QUOTE | “We realized that working from home is a work mode that is more suitable for some people, as it offers a work-life balance adapted to their needs.” Dontnod HR director Matthieu Hoffman on the company’s decision allowing all employees to choose between working in the office or remotely.

QUOTE | “Currently, as it stands, the creative team at Ubisoft is composed of white people who are of uniform cultural backgrounds. This leaves us with a lack of confidence in the future shape of the editorial team.” – Employee group A Better Ubisoft responds to the promotion of long-time Ubisoft employee Igor Manceau to be chief creative officer. Manceau replaces Serge Hascoët, who left the company last year after reported naming him as a central figure in sexual harassment and discrimination claims at the company.

STAT | 24% – Percentage of Riot’s global employees in 2020 who were women, according to the company’s latest diversity update. That figure is up 2% from 2019.

QUOTE | “If you’re a bunch of white guys and one woman, some people might be cautious about [being] the first person of [their identity] because they don’t know what to expect… If you haven’t been paying attention and you grow to 20, 50, 100, you are going to have a harder sell in a lot of ways.” – Poorly Timed Games founder Chris Wright emphasizes that diverse candidates are a lot easier to attract if you care about diversity from the start.

QUOTE | “Proud of #USSupremeCourt affirming the Texas law banning abortion for babies with a heartbeat. As an entertainer I don’t get political often. Yet with so many vocal peers on the other side of this issue, I felt it was important to go on the record as a pro-life game developer.” – Tripwire Interactive president John Gibson, posting on Twitter Saturday afternoon.

QUOTE | “We started Shipwright with the idea that it was finally time to put our money where our mouth is. We cannot in good conscience continue to work with Tripwire under the current leadership structure. We will begin the cancellation of our existing contracts effective immediately.” – Tripwire co-development partner Shipwright Studios, responding to Gibson’s tweet on Sunday afternoon.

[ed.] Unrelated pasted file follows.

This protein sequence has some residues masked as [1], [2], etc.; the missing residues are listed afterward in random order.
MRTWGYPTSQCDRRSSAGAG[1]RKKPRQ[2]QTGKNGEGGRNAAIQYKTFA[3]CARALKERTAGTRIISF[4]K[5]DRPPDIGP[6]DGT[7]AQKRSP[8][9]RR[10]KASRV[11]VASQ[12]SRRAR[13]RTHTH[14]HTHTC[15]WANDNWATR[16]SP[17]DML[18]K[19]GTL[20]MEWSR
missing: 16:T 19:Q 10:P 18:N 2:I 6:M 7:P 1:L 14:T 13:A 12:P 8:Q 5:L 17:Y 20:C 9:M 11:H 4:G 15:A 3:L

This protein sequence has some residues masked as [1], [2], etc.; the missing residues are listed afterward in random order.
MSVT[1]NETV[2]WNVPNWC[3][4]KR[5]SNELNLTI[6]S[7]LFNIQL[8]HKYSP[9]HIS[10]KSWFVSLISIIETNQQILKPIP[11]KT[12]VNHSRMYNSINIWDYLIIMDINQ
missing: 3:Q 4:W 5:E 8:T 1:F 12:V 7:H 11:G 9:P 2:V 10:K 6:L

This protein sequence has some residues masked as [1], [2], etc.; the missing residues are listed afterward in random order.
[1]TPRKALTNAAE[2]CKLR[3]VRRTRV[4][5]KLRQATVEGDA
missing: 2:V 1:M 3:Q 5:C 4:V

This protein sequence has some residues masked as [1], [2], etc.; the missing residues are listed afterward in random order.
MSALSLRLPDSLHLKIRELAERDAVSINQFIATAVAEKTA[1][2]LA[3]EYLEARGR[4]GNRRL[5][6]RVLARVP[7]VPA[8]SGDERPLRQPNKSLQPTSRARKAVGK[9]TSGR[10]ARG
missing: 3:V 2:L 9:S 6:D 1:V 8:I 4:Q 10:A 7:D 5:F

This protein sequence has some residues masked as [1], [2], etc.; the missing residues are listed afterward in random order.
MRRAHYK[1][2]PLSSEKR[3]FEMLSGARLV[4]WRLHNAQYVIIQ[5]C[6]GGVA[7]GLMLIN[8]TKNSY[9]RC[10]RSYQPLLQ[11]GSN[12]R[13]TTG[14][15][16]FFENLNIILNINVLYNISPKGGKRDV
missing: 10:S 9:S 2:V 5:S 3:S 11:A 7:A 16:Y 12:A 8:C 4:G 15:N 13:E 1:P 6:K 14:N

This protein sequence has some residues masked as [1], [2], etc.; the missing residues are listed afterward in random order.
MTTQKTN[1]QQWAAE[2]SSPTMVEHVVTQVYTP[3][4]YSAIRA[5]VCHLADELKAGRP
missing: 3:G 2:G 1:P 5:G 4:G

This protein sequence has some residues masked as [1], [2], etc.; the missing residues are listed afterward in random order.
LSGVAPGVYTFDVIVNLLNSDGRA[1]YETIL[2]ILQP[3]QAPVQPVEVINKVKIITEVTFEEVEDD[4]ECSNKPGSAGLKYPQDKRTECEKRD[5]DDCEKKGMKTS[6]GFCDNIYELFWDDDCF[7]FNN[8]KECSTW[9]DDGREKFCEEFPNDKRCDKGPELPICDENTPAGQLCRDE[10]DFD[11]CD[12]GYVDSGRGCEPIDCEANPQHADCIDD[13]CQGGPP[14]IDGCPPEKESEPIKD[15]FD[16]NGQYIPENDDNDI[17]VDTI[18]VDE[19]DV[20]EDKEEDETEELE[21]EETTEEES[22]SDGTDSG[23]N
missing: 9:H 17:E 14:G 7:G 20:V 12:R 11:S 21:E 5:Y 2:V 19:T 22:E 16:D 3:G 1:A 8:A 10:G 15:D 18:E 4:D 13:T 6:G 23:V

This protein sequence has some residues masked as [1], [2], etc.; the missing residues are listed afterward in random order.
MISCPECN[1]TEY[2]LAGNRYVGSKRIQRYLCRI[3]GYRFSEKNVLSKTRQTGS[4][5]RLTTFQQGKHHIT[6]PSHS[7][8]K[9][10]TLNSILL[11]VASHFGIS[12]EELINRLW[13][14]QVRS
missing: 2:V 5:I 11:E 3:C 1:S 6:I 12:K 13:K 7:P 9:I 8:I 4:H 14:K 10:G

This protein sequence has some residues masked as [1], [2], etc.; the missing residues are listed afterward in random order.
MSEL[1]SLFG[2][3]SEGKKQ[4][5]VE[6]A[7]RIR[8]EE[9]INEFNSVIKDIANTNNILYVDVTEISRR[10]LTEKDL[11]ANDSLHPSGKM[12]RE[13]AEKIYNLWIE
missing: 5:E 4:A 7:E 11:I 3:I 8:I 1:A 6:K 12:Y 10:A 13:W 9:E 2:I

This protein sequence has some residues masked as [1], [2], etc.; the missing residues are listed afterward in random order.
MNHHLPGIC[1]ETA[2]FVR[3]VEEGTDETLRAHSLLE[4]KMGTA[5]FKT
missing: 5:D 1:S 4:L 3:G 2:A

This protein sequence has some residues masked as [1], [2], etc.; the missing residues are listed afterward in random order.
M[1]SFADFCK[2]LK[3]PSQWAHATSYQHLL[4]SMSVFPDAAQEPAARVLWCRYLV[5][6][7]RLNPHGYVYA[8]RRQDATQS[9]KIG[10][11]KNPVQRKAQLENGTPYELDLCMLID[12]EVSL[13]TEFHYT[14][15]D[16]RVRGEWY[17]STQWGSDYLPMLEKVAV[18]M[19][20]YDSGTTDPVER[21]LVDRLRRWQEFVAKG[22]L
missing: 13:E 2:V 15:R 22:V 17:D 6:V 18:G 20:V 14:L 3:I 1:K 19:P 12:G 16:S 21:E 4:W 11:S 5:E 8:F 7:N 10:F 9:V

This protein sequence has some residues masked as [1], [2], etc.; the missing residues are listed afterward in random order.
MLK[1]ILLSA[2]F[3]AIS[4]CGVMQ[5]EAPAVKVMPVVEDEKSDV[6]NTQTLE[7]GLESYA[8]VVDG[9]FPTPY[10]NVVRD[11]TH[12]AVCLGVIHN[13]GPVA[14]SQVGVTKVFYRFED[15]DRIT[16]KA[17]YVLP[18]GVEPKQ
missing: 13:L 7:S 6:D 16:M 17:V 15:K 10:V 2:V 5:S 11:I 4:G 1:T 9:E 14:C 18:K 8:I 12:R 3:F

QUOTE | “We do not share the opinion expressed in a recent tweet by the president of Tripwire, publisher of Chivalry 2. This perspective is not shared by our team, nor is it reflected in the games we create. The statement stands in opposition to what we believe about women’s rights.” – Chivalry 2 developer Torn Banner Studios distances itself from Gibson’s comments on Sunday night.

QUOTE | “His comments disregarded the values of our whole team, our partners and much of our broader community. Our leadership team at Tripwire are deeply sorry and are unified in our commitment to take swift action and to foster a more positive environment.” – Tripwire Interactive, in a statement announcing Gibson’s resignation Monday night.

QUOTE | “To work with people that go as far back as Wipeout… the entire leadership team we have worked with in the past. Graeme Ankers, Stuart Tilley, Dr Lovegrove… I’ve worked directly with them on projects, on Killzone 2. That legacy of the old Studio Liverpool with Formula 1… it’s a really great feeling to welcome them back to the family.” – PlayStation Studios head Hermen Hulst talks about how highly Sony thinks of the people behind its new acquisition Firesprite.

QUOTE | “It was felt that by focusing our investment plans on other Studios that are currently working on exciting new projects, we would be in a stronger position to offer the best possible content for our consumers.” – Sony, in 2012, explaining why it was closing Studio Liverpool and kicking Ankers, Tilley, and Lovegrove out of “the family” in the process.

STAT | 1 year – The minimum amount of time remaining until the worldwide semiconductor shortage starts to ease, according to Toshiba. Good luck meeting demand until then, console makers!

QUOTE | “It’s abundantly clear that the offerings we confirmed in [Horizon Forbidden West’s] pre-order kickoff missed the mark.” – Sony Interactive Entertainment’s president and CEO Jim Ryan resorts to the dreaded “missed the mark” euphemism for explaining why the company was going to charge an extra $10 to upgrade the PS4 version of Forbidden West to the PS5 edition, even though it had specifically told people the upgrade would be free. Turns out charging people for things you previously told them would be free will indeed “miss the mark” more often than not.